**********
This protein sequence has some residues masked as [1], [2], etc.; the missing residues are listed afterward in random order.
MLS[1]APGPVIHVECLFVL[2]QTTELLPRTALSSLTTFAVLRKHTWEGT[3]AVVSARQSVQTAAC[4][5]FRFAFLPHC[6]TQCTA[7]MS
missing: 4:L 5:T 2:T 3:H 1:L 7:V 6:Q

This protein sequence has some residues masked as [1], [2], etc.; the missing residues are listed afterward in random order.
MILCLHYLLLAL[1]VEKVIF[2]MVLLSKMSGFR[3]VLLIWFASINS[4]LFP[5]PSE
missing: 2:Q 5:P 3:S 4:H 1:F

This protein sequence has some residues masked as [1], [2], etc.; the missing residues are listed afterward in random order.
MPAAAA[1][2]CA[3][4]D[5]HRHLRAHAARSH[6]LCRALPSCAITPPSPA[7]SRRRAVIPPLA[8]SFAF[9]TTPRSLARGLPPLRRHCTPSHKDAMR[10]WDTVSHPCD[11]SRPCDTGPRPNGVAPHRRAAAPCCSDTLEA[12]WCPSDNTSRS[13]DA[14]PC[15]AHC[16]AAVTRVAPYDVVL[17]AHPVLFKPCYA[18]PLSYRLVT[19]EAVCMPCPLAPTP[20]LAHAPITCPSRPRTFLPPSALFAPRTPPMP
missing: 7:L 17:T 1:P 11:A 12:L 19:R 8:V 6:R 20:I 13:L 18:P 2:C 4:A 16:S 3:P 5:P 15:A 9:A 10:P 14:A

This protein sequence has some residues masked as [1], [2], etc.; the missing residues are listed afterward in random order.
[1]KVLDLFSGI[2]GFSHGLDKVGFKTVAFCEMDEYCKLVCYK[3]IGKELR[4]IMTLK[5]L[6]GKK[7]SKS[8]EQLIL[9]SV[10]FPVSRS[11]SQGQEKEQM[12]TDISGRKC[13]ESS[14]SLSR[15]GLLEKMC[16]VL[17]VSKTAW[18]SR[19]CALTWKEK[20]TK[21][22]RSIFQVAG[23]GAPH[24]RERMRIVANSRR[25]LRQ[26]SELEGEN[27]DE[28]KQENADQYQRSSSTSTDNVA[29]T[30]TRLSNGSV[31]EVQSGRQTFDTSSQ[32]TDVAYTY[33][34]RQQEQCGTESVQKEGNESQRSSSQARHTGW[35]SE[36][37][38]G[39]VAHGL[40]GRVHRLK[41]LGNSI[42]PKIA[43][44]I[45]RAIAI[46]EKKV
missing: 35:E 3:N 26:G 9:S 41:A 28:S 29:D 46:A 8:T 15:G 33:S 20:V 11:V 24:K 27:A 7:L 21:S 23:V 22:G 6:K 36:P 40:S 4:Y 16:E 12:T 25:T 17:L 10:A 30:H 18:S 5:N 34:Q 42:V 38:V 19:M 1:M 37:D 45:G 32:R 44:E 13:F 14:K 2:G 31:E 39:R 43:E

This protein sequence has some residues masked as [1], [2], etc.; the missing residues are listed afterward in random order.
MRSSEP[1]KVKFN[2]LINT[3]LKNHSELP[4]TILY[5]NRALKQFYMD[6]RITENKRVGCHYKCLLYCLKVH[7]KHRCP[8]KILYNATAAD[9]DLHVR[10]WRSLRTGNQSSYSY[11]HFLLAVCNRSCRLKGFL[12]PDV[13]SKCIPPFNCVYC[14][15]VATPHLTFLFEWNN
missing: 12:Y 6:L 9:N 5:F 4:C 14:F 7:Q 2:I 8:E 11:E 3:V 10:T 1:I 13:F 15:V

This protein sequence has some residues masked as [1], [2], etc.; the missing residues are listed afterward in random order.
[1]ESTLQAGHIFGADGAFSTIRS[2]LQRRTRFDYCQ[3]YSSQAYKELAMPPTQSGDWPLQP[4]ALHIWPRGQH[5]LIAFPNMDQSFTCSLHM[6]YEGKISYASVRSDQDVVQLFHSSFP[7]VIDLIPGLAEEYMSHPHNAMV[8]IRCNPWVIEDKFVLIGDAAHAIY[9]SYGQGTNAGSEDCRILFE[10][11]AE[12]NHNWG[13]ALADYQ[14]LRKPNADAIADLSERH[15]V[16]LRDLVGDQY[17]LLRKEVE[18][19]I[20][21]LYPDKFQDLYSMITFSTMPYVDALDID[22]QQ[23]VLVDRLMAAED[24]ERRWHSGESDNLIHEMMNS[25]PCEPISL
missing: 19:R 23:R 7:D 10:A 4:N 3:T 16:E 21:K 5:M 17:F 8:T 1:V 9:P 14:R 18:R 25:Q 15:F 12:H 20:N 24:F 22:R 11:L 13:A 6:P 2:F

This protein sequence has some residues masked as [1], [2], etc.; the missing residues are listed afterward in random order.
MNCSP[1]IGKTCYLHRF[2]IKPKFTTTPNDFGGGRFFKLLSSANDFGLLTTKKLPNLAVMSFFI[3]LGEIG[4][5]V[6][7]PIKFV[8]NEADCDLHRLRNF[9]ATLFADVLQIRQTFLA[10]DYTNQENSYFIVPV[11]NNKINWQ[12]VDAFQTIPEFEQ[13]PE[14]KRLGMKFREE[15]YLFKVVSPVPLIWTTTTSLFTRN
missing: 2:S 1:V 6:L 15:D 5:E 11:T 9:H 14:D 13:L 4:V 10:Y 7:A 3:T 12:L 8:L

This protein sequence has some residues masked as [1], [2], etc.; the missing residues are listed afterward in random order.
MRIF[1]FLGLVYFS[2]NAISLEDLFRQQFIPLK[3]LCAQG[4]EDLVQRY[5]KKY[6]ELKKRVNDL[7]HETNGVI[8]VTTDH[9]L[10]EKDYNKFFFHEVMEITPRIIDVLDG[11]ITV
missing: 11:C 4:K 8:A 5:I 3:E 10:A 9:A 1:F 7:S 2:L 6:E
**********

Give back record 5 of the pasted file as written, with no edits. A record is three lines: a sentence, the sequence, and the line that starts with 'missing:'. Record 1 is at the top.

This protein sequence has some residues masked as [1], [2], etc.; the missing residues are listed afterward in random order.
MRSSEP[1]KVKFN[2]LINT[3]LKNHSELP[4]TILY[5]NRALKQFYMD[6]RITENKRVGCHYKCLLYCLKVH[7]KHRCP[8]KILYNATAAD[9]DLHVR[10]WRSLRTGNQSSYSY[11]HFLLAVCNRSCRLKGFL[12]PDV[13]SKCIPPFNCVYC[14][15]VATPHLTFLFEWNN
missing: 12:Y 6:L 9:N 5:F 4:C 14:F 7:Q 2:I 8:E 11:E 3:V 10:T 1:I 13:F 15:V